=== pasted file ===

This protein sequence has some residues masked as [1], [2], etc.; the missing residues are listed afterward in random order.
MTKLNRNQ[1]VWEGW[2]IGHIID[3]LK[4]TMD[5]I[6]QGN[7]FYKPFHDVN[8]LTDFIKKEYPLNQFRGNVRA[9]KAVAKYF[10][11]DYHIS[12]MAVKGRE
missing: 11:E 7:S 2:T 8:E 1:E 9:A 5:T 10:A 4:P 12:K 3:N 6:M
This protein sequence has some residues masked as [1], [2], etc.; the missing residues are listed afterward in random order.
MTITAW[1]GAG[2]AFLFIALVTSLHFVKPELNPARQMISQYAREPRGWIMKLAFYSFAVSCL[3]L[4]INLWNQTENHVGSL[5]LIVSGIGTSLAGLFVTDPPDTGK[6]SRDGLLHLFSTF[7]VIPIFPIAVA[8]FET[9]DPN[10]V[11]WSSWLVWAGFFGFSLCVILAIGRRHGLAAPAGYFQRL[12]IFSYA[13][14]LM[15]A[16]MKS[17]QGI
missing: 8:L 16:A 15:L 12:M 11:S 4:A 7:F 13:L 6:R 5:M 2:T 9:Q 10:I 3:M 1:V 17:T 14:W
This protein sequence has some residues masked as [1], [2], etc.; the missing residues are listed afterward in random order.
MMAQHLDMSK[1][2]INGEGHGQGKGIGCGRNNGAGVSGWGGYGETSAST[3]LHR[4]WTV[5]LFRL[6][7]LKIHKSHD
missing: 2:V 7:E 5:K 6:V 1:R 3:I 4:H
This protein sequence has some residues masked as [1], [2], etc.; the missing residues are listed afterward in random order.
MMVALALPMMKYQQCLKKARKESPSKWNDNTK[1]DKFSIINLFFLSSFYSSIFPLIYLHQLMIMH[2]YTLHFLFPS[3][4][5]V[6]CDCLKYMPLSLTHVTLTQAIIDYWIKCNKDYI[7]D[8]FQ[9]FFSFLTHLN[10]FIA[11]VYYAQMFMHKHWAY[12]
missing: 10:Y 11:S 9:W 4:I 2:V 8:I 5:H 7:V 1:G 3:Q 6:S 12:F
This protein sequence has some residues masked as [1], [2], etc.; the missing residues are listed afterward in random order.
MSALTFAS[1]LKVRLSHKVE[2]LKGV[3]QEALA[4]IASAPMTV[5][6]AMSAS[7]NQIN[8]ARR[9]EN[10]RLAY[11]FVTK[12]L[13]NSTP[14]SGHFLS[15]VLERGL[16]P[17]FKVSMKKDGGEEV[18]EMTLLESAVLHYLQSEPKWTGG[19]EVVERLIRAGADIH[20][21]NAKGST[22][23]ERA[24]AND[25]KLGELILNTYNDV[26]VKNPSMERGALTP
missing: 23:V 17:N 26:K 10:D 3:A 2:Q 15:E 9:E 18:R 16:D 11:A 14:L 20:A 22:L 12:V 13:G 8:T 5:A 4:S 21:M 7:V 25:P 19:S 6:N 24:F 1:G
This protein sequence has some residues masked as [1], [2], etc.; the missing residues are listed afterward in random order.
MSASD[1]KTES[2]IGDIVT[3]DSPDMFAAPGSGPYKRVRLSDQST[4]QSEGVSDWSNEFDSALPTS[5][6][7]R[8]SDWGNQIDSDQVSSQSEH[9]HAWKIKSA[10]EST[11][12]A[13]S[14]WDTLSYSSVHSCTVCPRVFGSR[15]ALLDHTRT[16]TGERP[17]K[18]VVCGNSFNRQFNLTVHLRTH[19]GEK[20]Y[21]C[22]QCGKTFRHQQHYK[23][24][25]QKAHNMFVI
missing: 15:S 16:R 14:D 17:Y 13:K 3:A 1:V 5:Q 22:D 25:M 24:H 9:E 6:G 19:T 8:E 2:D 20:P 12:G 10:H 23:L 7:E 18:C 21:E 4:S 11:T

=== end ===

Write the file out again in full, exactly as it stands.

This protein sequence has some residues masked as [1], [2], etc.; the missing residues are listed afterward in random order.
MTKLNRNQ[1]VWEGW[2]IGHIID[3]LK[4]TMD[5]I[6]QGN[7]FYKPFHDVN[8]LTDFIKKEYPLNQFRGNVRA[9]KAVAKYF[10][11]DYHIS[12]MAVKGRE
missing: 11:E 7:S 2:T 8:E 1:E 9:A 5:T 10:A 4:P 12:K 3:N 6:M
This protein sequence has some residues masked as [1], [2], etc.; the missing residues are listed afterward in random order.
MTITAW[1]GAG[2]AFLFIALVTSLHFVKPELNPARQMISQYAREPRGWIMKLAFYSFAVSCL[3]L[4]INLWNQTENHVGSL[5]LIVSGIGTSLAGLFVTDPPDTGK[6]SRDGLLHLFSTF[7]VIPIFPIAVA[8]FET[9]DPN[10]V[11]WSSWLVWAGFFGFSLCVILAIGRRHGLAAPAGYFQRL[12]IFSYA[13][14]LM[15]A[16]MKS[17]QGI
missing: 8:L 16:A 15:L 12:M 11:S 4:A 7:F 13:L 6:R 5:M 2:T 9:Q 10:I 3:M 1:V 17:T 14:W
This protein sequence has some residues masked as [1], [2], etc.; the missing residues are listed afterward in random order.
MMAQHLDMSK[1][2]INGEGHGQGKGIGCGRNNGAGVSGWGGYGETSAST[3]LHR[4]WTV[5]LFRL[6][7]LKIHKSHD
missing: 2:V 7:E 5:K 6:V 1:R 3:I 4:H
This protein sequence has some residues masked as [1], [2], etc.; the missing residues are listed afterward in random order.
MMVALALPMMKYQQCLKKARKESPSKWNDNTK[1]DKFSIINLFFLSSFYSSIFPLIYLHQLMIMH[2]YTLHFLFPS[3][4][5]V[6]CDCLKYMPLSLTHVTLTQAIIDYWIKCNKDYI[7]D[8]FQ[9]FFSFLTHLN[10]FIA[11]VYYAQMFMHKHWAY[12]
missing: 10:Y 11:S 9:W 4:I 2:V 8:I 5:H 7:V 1:G 3:Q 6:S 12:F
This protein sequence has some residues masked as [1], [2], etc.; the missing residues are listed afterward in random order.
MSALTFAS[1]LKVRLSHKVE[2]LKGV[3]QEALA[4]IASAPMTV[5][6]AMSAS[7]NQIN[8]ARR[9]EN[10]RLAY[11]FVTK[12]L[13]NSTP[14]SGHFLS[15]VLERGL[16]P[17]FKVSMKKDGGEEV[18]EMTLLESAVLHYLQSEPKWTGG[19]EVVERLIRAGADIH[20][21]NAKGST[22][23]ERA[24]AND[25]KLGELILNTYNDV[26]VKNPSMERGALTP
missing: 23:V 17:N 26:K 10:D 3:A 2:Q 15:E 9:E 18:R 16:D 11:A 14:L 20:A 22:L 12:V 13:G 8:T 5:A 4:S 21:M 7:V 25:P 19:S 6:N 24:F 1:G
This protein sequence has some residues masked as [1], [2], etc.; the missing residues are listed afterward in random order.
MSASD[1]KTES[2]IGDIVT[3]DSPDMFAAPGSGPYKRVRLSDQST[4]QSEGVSDWSNEFDSALPTS[5][6][7]R[8]SDWGNQIDSDQVSSQSEH[9]HAWKIKSA[10]EST[11][12]A[13]S[14]WDTLSYSSVHSCTVCPRVFGSR[15]ALLDHTRT[16]TGERP[17]K[18]VVCGNSFNRQFNLTVHLRTH[19]GEK[20]Y[21]C[22]QCGKTFRHQQHYK[23][24][25]QKAHNMFVI
missing: 15:S 16:R 14:D 17:Y 13:K 3:A 1:V 5:Q 22:D 25:M 24:H 9:E 6:G 19:T 8:E 2:D 20:P 12:G 10:H 23:L 7:E 18:C 21:E 4:S 11:T